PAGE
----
When we celebrate Holy Communion, we not only have communion between us and God, or between me and God, but communion with each other.
Before we come to the table, we prepare ourselves to approach God. When celebrating Holy Communion in the Methodist Church tradition the service begins with the Prayer of Humble Access including the words derived from the Syrophoenician Woman's encounter with Jesus while he was having a meal in a house (Matthew 15:21-28) - 'We are not worthy even to gather up the crumbs under your table.'
We have been taught to reverently approach God, to reverently approach the table and to reverently receive the bread and wine that is offered to us as the body and blood of Christ but what about reverence for each other. God is not just present in the bread and wine but also in those who gather with us.
Gathering to celebrate Holy Communion is an opportunity to approach one another with the same humility and awe with which we approach God. John O 'Donohue says, 'The way we are present to each other is frequently superficial' (p.24 of his book Beauty). He says we have become more interested in connection than communion. We lose the rich potential for friendship and love remains out of reach. We can’t just fix our eyes upon Jesus without approaching the people around us.
When we approach each other with reverence something awakens between us - the hidden beauty of God is revealed. This awareness is of a much deeper connection than we could have thought.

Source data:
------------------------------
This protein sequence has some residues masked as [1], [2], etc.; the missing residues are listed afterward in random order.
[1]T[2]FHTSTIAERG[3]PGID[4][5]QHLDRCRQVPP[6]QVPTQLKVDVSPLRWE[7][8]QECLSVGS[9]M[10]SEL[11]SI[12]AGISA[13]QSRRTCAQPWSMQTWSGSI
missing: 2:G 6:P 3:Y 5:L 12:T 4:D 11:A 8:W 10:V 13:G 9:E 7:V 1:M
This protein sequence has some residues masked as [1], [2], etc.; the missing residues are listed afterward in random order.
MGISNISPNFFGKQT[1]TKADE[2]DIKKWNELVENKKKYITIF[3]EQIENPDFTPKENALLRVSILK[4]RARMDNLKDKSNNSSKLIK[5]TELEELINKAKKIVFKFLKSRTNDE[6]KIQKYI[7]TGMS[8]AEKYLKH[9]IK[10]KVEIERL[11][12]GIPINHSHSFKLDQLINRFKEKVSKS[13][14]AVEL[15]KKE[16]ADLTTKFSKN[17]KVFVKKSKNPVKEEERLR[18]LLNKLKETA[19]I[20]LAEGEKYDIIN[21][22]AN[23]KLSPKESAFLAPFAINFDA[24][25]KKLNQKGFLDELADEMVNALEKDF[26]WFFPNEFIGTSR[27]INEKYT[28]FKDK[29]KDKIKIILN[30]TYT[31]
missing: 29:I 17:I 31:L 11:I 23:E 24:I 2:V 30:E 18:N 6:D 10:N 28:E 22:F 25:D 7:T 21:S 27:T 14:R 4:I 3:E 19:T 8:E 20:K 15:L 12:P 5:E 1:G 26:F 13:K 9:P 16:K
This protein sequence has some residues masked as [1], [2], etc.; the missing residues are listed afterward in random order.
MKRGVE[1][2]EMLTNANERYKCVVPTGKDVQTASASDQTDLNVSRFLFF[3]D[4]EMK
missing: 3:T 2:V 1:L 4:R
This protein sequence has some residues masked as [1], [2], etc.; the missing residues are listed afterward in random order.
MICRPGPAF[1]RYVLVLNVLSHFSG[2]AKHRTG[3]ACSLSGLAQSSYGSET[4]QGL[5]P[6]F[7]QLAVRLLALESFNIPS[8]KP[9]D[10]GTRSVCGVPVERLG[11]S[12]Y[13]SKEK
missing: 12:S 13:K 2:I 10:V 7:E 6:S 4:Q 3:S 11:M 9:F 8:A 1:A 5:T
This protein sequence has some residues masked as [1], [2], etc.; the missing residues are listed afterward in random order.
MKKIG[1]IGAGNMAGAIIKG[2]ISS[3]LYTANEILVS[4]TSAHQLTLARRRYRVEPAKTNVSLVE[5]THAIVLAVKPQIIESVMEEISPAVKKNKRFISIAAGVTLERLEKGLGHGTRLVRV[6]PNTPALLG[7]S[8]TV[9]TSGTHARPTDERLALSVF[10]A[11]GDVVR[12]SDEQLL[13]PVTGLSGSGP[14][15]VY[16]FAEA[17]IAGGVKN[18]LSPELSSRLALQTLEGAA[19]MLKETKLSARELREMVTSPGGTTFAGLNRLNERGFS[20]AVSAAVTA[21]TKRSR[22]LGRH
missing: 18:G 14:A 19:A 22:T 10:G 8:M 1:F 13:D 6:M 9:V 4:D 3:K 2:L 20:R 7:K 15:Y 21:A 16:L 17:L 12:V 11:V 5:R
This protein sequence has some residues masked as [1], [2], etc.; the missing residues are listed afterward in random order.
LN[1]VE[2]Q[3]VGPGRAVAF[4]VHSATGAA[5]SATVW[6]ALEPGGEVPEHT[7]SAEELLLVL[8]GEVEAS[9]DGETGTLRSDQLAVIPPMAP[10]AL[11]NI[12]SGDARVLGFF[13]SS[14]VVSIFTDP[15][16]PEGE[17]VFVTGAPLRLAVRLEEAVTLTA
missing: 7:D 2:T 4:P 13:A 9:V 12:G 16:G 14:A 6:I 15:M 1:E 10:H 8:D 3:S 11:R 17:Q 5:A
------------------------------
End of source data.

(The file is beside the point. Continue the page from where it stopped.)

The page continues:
This connection is alive with grace and mercy, kindness and compassion,
understanding and empathy. An awareness that we are one.
It is truly communion.
When you next approach the table remember that we also approach one another.
Prayer of Humble Access
We do not presume to come to this your table,
merciful Lord, trusting in our own righteousness,
but in your manifold and great mercies.
We are not worthy so much as to gather up the crumbs under your table.
But you are the same Lord whose nature is always to have mercy.
Grant us therefore, gracious Lord, so to eat the flesh
of your dear Son Jesus Christ, and to drink his blood,
that we may evermore dwell in him and he in us. Amen.
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Minister of Campsie Earlwood Clemton Park Uniting Church Congregation